Painting Interior Surfaces
After completing your surface preparation, remove small items of furniture from the room so that you have more space in which to work.
Move larger pieces of furniture into the center of the room and cover them with drop cloths. Also place a drop cloth on the floor in the area where you plan to start the job.
Next, take down all curtains, drapes and rods, and remove all switch and outlet plates. If you plan to paint the doors and windows, remove any hardware they contain, such as door handles and window locks. Also, loosen the base plates on overhead light fixtures.
The proper sequence in which to paint a room is as follows:
- DOORS AND TRIM
Begin by "cutting in" a corner of the ceiling with a paint brush or paint pad, applying a 2"- to 4"-wide (5cm to 10cm) band of paint along the area where the ceiling meets the wall. Paint about three feet (91cm) at a time, then go over this area with a loaded roller; doing so will help prevent visible lap marks.
Do not cut in the entire ceiling before rolling paint onto the middle section. It is best to work your way across the ceiling by cutting in three-foot (91cm) sections on both sides of the room, then rolling out the middle area. To help keep the paint edges from drying, work across the narrower dimension of the room first, and apply paint liberally for good coverage. California Paint's Diamond Ceiling White provides a bright white finish with excellent hide.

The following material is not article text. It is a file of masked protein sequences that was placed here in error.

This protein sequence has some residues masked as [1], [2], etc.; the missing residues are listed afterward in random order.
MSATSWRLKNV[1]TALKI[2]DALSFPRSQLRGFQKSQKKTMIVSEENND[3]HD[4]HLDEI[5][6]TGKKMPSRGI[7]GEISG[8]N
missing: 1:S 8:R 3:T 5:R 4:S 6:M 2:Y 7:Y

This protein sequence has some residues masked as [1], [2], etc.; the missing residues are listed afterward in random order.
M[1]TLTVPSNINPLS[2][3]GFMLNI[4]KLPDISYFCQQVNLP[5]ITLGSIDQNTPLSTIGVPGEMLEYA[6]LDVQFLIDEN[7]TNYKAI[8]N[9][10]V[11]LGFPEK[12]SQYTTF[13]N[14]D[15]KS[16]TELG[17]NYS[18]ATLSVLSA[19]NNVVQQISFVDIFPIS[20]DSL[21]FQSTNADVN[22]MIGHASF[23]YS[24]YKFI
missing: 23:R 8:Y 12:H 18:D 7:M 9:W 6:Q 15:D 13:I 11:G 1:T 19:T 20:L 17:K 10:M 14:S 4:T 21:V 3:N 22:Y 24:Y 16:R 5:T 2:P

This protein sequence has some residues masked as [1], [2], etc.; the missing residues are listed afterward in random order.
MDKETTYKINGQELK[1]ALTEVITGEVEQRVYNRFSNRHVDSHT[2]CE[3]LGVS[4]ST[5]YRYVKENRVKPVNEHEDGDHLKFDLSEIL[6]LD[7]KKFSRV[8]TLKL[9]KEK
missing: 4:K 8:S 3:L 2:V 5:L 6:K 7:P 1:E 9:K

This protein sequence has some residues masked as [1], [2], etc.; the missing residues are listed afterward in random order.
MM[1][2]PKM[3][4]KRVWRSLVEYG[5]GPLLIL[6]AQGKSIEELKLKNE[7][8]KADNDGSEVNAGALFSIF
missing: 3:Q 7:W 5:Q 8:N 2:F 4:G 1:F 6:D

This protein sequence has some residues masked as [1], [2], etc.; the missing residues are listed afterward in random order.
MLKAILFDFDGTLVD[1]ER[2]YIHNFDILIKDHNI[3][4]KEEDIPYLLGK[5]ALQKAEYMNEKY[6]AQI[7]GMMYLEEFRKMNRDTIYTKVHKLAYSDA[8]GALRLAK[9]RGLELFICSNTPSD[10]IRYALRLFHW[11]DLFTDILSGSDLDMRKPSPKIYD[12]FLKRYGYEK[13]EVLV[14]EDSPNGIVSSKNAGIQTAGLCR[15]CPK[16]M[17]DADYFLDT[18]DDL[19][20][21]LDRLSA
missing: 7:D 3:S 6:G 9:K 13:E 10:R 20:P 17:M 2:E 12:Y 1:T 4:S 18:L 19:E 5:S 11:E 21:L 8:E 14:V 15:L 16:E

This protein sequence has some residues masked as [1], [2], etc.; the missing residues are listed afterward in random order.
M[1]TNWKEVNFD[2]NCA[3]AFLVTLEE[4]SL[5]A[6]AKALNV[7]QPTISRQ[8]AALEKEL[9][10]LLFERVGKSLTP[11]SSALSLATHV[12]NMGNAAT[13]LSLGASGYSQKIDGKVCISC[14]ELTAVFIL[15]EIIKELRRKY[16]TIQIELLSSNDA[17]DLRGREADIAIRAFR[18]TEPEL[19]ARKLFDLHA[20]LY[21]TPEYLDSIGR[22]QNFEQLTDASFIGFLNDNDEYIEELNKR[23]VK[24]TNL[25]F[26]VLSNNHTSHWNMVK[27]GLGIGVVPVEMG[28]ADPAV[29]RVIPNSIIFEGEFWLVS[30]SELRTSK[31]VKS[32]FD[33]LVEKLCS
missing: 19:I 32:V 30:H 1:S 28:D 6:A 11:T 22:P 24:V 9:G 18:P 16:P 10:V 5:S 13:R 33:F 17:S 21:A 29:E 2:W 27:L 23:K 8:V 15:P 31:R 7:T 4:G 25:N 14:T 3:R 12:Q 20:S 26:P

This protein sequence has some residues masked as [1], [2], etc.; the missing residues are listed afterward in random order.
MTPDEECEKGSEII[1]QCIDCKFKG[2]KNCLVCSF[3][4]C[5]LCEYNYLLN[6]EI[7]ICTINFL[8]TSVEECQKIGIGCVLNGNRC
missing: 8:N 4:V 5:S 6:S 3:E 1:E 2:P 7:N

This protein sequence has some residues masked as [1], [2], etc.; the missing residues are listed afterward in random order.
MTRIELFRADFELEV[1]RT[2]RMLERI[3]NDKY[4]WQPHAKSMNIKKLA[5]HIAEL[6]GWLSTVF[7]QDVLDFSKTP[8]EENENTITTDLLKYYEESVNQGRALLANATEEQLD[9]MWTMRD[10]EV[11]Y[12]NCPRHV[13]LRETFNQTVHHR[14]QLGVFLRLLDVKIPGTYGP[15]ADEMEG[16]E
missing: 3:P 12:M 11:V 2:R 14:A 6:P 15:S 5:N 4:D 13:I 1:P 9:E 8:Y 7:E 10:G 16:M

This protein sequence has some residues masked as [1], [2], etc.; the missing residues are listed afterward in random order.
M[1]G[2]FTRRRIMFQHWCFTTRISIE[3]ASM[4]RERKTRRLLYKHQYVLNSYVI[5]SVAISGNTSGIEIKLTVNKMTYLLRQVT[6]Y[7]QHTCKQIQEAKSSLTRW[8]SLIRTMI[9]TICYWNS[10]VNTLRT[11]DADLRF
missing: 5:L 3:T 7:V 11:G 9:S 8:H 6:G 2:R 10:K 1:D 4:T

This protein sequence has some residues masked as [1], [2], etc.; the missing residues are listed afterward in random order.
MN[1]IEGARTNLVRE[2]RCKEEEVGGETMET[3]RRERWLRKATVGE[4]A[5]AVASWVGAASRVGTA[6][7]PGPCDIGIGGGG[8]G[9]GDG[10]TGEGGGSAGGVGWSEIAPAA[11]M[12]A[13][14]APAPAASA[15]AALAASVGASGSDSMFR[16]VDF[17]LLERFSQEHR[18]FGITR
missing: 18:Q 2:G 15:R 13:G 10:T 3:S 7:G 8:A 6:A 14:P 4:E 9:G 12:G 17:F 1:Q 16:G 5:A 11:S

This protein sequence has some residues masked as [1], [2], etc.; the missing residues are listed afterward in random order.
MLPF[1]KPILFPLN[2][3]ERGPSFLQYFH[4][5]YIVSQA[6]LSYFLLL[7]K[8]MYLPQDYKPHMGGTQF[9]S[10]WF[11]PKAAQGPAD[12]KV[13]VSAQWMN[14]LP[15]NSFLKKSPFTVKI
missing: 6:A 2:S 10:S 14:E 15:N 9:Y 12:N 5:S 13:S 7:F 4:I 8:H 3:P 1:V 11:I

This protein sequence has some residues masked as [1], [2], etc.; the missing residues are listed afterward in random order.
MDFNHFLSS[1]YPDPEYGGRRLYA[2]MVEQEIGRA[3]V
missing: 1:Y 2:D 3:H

After doing the ceiling, turn your attention to the walls. Repeat the cutting-in procedure by starting in a corner. Cut in a distance of about three feet (91cm) down the length of the wall.
Next, also cut in any other edges around the section in which you are working - at chair rails or baseboards, for example - wherever there is a natural break in the wall surface. Again, do so only in three-foot (91cm) lengths.
When a three-foot (91cm) area is completely cut in, fill in the area by rolling on the paint. The best method is to spread the paint in a zigzag or "M" pattern, beginning with an upward stroke to minimize spatter. Then, without lifting the roller from the surface, fill in the zigzag pattern with even, parallel strokes. As always, apply a liberal coat of paint for the best results.